Except that now the United States will be facing down a far stronger Iran, one that has taken advantage of the past six years of turmoil in the Arab world to steadily expand its reach and military capabilities... “In order to confront Iran or push back more fiercely against it, you may find you’re in a conflict far more far-reaching and more destructive to the global economy than many of our allies or American public are willing to bear,”.. Iran’s alleged quest to produce a nuclear weapon — which Tehran has always denied — has been curbed by the nuclear accord signed in 2015. But in the meantime it has developed missiles capable of hitting U.S. bases and allies across the Middle East and a network of alliances that have turned it into the most powerful regional player... For the first time in its history, the Institute for the Study of War noted in a report last week, Iran has developed the capacity to project conventional military force for hundreds of miles beyond its borders. “This capability, which very few states in the world have, will fundamentally alter the strategic calculus and balance of power within the Middle East,” the Institute said... America’s Sunni Arab allies, who blame the Obama administration’s hesitancy for Iran’s expanded powers, are relishing the prospect of a more confrontational U.S. approach. Any misgivings they may have had about Trump’s anti-Muslim rhetoric have been dwarfed by their enthusiasm for an American president they believe will push back against Iran... But those familiar with Iran’s behavior in the region have said that they do not believe it will readily surrender its gains.“Any pushing back, the Iranians won’t take it lying down,”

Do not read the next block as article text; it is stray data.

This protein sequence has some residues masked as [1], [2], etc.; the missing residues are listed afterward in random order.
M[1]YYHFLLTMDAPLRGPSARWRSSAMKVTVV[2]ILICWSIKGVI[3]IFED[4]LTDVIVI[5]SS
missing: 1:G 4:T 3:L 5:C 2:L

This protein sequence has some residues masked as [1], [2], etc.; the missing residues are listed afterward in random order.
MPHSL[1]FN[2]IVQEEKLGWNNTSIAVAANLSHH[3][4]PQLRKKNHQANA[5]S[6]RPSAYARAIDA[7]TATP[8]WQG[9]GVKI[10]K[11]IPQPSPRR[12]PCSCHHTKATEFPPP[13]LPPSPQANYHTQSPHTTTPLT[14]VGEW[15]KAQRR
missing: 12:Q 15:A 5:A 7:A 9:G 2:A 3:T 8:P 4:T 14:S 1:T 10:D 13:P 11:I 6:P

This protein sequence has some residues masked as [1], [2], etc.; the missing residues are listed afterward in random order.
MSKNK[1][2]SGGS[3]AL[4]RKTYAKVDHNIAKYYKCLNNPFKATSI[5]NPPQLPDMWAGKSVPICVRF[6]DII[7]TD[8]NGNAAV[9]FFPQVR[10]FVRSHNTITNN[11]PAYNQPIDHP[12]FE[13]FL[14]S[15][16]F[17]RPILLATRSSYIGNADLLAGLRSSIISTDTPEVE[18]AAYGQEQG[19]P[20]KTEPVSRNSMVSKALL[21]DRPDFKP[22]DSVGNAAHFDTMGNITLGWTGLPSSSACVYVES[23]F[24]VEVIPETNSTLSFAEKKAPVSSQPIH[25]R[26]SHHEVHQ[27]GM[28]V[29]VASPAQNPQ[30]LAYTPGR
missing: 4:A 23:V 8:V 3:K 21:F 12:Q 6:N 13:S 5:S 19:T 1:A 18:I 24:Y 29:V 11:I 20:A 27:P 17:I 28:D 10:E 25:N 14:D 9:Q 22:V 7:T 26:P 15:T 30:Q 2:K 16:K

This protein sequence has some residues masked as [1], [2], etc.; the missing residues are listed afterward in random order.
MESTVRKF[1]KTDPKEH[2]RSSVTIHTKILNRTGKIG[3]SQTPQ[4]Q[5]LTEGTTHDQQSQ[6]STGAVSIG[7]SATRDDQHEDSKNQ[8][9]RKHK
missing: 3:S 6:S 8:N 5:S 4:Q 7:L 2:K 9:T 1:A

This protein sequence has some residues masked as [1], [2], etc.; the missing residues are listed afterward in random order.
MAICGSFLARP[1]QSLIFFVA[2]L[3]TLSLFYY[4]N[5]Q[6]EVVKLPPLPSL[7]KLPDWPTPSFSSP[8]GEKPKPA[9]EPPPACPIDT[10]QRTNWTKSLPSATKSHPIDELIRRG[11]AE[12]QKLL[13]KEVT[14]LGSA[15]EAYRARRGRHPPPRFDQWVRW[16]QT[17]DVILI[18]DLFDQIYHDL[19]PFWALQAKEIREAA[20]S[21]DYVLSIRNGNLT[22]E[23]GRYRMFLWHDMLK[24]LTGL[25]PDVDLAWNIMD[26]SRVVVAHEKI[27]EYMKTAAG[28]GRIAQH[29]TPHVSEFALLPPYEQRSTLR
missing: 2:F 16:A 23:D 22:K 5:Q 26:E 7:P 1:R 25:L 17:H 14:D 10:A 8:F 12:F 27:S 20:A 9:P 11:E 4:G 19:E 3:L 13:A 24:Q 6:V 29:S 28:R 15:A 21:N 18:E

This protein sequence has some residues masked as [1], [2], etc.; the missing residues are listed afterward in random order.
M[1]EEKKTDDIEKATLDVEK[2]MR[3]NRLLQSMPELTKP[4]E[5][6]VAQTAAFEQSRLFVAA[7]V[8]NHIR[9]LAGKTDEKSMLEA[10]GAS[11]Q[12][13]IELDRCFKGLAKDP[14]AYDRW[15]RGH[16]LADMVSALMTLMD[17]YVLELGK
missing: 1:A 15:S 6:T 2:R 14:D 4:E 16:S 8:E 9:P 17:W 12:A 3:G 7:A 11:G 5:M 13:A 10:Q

.. “We look at America as our first enemy, the source of all evil on the Earth,” he said. “American interests in Iraq are within our sights and our fire range. If they act foolishly, their interests will be wiped out . . . and we can target their bases whenever we want.”
.. Russia controls the skies over Syria, and Turkey wields influence over the rebels, but Iran holds sway on the ground, through its extensive network of Shiite militias drawn from Lebanon, Iraq, Afghanistan and Pakistan. They have provided the manpower for front lines from the northern countryside of Aleppo, near the Turkish border, to the Golan Heights bordering Israel in the south.
.. Trump’s promises to curb Iranian influence are at odds with his stated desire to pursue closer cooperation with Russia in Syria and also to support Assad, because Iran is allied with both Assad and Russia
.. Alani sees no reason Trump should not easily be able to contain Iranian influence.
“It is a myth that Iran is strong. The only reason Iran is strong is because of U.S. weakness,” he said. “Iran is very thinly stretched. It will not take a lot to contain Iran.”